Todayâ€™s kitchen and bath showrooms may be smaller than in years past, but despite the limited space, they are working harder than ever to showcase maximum product, displays and technology.
Now, as the economy is finally gaining some traction in 2012, itâ€™s appropriate to take stock of the kitchen and bath industry. Clearly, the devastating effects of the 2008-2009 Great Recession have shattered any illusions that our industry would be eternally robust.
Finding out the root causes of industry weaknesses is a little like peeling back an onion. Each explanation gives rise to further questions at a deeper level.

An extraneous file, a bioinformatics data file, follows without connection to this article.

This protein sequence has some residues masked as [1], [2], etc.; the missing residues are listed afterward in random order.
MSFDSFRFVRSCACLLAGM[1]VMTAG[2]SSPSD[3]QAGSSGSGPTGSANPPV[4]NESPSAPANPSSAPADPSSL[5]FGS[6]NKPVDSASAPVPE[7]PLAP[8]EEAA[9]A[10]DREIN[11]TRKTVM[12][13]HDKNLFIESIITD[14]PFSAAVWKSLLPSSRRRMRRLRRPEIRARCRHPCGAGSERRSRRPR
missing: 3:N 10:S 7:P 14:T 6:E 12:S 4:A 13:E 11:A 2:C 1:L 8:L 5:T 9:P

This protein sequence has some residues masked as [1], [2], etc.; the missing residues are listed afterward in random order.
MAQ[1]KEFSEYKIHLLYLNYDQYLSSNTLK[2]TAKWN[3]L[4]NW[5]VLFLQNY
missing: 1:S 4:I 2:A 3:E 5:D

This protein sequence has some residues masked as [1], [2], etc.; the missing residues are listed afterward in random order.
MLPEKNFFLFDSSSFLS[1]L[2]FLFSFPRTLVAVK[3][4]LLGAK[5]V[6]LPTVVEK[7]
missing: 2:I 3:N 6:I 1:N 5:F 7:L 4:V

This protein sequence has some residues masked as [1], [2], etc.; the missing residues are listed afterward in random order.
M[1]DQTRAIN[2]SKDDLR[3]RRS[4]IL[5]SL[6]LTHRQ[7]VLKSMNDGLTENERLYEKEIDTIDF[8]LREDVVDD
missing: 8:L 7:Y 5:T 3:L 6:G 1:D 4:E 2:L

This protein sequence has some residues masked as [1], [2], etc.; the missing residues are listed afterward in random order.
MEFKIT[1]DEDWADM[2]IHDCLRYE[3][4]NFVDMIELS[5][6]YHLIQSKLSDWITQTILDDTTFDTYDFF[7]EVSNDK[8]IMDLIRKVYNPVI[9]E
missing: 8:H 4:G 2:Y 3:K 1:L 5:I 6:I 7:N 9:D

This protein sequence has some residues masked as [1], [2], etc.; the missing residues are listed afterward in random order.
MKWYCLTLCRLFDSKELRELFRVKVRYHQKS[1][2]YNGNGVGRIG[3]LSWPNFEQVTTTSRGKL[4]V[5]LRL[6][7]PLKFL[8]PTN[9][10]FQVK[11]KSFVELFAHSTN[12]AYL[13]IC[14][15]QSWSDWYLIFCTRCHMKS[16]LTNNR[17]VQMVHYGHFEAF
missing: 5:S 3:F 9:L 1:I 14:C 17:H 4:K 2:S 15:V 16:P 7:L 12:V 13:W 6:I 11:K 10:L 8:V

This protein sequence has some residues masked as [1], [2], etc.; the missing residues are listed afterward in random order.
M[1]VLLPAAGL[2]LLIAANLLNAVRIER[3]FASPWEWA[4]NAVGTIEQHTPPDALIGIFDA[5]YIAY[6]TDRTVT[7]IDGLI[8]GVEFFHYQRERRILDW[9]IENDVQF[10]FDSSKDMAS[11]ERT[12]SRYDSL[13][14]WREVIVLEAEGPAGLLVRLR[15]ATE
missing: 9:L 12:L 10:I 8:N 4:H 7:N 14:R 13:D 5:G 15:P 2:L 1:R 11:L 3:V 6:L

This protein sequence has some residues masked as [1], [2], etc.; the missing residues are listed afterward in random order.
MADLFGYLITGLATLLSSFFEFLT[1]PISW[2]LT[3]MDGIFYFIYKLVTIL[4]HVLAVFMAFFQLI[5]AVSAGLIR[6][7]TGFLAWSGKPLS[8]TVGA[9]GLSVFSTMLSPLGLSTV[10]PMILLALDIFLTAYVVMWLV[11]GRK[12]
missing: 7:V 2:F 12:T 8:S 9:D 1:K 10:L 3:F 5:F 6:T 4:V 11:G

In a time when google is the ultimate information resource, â€œfriendsâ€ are a commodity found on Facebook and everything from phones to refrigerators are â€œsmart,â€ itâ€™s easy to assume the whole word has gone to the technophiles. And, indeed, technology continues to have a growing impact on everything from the way information is accessed and how products are ordered to how the industry markets kitchens and baths to consumers.
Yet most kitchen and bath dealers prefer to take a middle ground approach that blends elements of high-tech communication with the human touch â€“ balancing magazines and newspaper with Web sites and online videos, trade shows and live conferences with Webinars and online interactive training courses, e-Newsletters with good old fashioned word of mouth.